The Adaptor

You can think of a server adaptor as similar to a domain in a traditional network. It is an isolation of users and hosts and has its own security context. In essence, consider the adaptor as a branch of the server tree. Communication Server applications exist within adaptor virtual hosts, as described in the previous section.

Each adaptor on a server must operate on a different IP address, domain, or port number. For example, the default adaptor communicates on port 1935. A second adaptor that is bound to the same IP address must be assigned to communicate on an alternate port number. Appropriate action on any network firewalls must also be taken so that other ports and IP address can be seen by the intended audience.


Adaptors are defined with two steps. First, a folder must be created in the server's conf folder (located in the folder where the server was installed). Second, the adaptor must be defined in the Server.xml file. Each adaptor folder must contain a series of elements, including an Adaptor.xml configuration file and a default virtual host folder with its configuration files (Application.xml and Vhost.xml). You will see more on the virtual hosts soon. For now, take a look a the configuration file for adaptors.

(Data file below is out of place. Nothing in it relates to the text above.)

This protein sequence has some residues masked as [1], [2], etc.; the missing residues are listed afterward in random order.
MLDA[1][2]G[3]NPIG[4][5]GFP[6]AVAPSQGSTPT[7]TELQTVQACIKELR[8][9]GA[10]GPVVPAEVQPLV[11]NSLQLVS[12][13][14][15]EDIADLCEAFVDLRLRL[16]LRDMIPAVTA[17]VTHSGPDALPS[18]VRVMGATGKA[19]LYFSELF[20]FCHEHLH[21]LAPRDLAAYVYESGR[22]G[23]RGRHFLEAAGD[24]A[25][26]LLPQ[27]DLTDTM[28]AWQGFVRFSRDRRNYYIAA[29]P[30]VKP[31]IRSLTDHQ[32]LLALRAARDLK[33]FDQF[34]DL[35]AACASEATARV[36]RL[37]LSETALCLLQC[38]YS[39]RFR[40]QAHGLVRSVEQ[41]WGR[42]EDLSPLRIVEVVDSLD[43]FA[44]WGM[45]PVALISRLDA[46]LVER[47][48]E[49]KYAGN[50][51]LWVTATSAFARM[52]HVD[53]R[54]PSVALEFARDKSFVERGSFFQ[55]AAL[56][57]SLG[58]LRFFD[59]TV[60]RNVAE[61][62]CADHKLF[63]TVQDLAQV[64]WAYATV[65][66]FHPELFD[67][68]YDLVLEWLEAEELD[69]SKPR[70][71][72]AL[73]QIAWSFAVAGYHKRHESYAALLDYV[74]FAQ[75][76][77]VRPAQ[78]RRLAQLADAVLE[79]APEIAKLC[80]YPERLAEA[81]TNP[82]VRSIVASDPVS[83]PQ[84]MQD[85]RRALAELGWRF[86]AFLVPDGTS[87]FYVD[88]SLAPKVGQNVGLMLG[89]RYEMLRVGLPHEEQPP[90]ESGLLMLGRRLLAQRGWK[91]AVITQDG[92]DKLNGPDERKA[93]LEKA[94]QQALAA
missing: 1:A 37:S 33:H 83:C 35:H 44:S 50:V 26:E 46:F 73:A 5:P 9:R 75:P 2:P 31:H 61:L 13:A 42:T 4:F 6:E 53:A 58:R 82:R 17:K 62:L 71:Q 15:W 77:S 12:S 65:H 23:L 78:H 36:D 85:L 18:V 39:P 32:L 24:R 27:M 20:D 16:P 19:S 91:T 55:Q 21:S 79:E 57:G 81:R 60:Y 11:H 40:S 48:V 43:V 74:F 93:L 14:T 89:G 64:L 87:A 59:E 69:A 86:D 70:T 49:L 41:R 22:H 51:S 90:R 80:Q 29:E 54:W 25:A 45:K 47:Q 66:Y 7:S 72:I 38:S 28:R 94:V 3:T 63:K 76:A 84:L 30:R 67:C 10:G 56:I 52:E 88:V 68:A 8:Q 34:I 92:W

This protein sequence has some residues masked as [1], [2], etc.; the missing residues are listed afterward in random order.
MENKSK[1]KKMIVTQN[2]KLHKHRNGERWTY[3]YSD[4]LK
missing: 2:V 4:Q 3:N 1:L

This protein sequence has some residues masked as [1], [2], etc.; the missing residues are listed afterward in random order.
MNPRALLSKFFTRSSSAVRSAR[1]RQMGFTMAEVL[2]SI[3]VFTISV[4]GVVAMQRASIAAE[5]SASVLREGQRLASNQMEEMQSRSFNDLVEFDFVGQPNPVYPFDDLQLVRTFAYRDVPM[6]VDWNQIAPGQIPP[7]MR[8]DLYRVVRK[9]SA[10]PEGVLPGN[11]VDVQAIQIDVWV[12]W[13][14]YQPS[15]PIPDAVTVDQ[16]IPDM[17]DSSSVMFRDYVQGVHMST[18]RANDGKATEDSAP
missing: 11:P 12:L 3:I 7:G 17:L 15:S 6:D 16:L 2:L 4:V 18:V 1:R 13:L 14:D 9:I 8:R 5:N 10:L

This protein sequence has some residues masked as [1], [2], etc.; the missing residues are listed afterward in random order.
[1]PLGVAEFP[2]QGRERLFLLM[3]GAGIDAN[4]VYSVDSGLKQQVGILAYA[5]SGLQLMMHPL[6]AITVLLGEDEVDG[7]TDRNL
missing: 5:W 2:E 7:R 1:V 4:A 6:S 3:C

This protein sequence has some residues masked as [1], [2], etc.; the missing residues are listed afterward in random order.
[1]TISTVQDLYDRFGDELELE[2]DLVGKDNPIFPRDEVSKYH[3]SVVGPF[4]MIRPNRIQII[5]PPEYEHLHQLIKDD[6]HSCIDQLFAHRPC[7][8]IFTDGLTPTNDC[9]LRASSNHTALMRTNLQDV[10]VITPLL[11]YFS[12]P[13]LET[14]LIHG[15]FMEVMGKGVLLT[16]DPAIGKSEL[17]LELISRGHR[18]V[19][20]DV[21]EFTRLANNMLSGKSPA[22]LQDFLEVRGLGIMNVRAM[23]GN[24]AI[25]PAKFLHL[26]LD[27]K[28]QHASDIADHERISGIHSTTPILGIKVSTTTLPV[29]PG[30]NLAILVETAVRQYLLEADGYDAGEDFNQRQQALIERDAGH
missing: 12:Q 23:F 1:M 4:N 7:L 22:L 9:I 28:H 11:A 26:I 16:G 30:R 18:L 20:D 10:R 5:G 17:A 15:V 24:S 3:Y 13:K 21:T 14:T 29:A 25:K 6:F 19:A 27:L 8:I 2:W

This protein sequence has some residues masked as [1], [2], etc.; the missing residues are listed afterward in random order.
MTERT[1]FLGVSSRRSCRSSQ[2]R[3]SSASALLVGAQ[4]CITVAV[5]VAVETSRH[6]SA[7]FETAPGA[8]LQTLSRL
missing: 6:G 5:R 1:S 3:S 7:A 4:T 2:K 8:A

Configuration: Adaptor.xml

The Adaptor.xml file is the only file required in the Adaptor folder. This file contains the adaptor settings and is read by the server on reboot. It is an important file to manage the communication port, server resources, and security parameters for a collection of virtual hosts. It has no user context, as the users are defined in the virtual host or the server. It operates as a child under the limitations declared in the Server.xml file. Listing 14.1 shows the default Adaptor.xml document:

Listing 14.1 The default Adaptor.xml document


Adaptor security provides domain access context for virtual hosts. It operates under the security context provided by the Server.xml file with the ability to restrict and allow administrator access by domain. The <MaxThreads> node can provide a significant resistance to denial of service attacks by lowering the number of threads, which reduces the amount of CPU processing used by all hosts in the adaptor. It is also a good idea to reduce this number during development, so renegade applications don't bring your server to its knees. Remember, if you have multiple adaptors on a single server, change the <HostPort> node.

    Part I: 10 Quick Steps for Getting Started